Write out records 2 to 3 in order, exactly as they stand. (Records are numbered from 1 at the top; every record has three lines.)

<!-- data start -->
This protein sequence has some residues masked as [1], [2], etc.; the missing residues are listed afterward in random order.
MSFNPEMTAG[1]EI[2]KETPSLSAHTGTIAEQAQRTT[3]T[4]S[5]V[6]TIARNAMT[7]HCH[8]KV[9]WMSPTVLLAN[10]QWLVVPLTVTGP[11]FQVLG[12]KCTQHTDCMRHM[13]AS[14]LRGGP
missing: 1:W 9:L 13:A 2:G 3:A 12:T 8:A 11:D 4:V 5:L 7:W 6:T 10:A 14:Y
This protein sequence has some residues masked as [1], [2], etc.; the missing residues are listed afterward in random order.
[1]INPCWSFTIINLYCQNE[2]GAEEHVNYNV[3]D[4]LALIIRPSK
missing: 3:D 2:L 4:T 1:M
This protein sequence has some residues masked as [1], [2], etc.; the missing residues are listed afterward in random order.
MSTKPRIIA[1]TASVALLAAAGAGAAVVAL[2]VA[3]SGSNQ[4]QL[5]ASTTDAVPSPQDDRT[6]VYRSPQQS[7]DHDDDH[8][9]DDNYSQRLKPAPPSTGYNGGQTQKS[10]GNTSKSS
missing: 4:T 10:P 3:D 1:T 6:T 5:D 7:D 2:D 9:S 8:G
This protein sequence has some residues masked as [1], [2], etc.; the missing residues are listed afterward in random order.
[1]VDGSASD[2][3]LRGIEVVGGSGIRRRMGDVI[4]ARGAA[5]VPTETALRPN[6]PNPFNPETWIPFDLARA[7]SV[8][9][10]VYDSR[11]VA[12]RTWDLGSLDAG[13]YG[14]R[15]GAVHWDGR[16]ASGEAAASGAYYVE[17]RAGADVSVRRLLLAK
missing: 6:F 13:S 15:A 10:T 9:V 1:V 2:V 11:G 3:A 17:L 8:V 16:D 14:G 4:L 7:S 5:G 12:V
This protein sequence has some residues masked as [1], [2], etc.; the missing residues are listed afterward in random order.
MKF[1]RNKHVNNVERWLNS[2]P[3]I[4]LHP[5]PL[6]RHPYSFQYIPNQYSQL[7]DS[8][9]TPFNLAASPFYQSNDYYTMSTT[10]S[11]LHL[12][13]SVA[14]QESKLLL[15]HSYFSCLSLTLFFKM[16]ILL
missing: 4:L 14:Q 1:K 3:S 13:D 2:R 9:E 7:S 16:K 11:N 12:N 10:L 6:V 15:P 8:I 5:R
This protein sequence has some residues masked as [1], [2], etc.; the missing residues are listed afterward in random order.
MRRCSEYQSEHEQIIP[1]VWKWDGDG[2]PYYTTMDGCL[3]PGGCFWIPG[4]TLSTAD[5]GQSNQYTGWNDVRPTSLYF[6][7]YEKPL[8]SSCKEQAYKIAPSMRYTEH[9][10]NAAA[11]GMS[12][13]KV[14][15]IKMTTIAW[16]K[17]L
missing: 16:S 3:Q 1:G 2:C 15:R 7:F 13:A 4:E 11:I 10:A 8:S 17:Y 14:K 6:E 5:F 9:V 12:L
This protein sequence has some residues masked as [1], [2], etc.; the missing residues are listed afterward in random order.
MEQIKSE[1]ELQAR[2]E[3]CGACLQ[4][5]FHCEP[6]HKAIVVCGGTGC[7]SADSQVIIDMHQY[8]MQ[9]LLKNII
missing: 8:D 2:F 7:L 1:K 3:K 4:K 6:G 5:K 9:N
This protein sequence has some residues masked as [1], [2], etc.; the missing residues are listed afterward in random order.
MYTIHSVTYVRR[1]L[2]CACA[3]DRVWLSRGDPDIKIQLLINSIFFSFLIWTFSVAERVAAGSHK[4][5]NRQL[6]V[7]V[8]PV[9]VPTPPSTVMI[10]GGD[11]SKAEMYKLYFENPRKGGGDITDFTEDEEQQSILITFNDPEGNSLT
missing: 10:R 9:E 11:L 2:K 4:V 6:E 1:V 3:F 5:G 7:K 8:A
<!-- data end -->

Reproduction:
This protein sequence has some residues masked as [1], [2], etc.; the missing residues are listed afterward in random order.
[1]INPCWSFTIINLYCQNE[2]GAEEHVNYNV[3]D[4]LALIIRPSK
missing: 3:D 2:L 4:T 1:M
This protein sequence has some residues masked as [1], [2], etc.; the missing residues are listed afterward in random order.
MSTKPRIIA[1]TASVALLAAAGAGAAVVAL[2]VA[3]SGSNQ[4]QL[5]ASTTDAVPSPQDDRT[6]VYRSPQQS[7]DHDDDH[8][9]DDNYSQRLKPAPPSTGYNGGQTQKS[10]GNTSKSS
missing: 4:T 10:P 3:D 1:T 6:T 5:D 7:D 2:D 9:S 8:G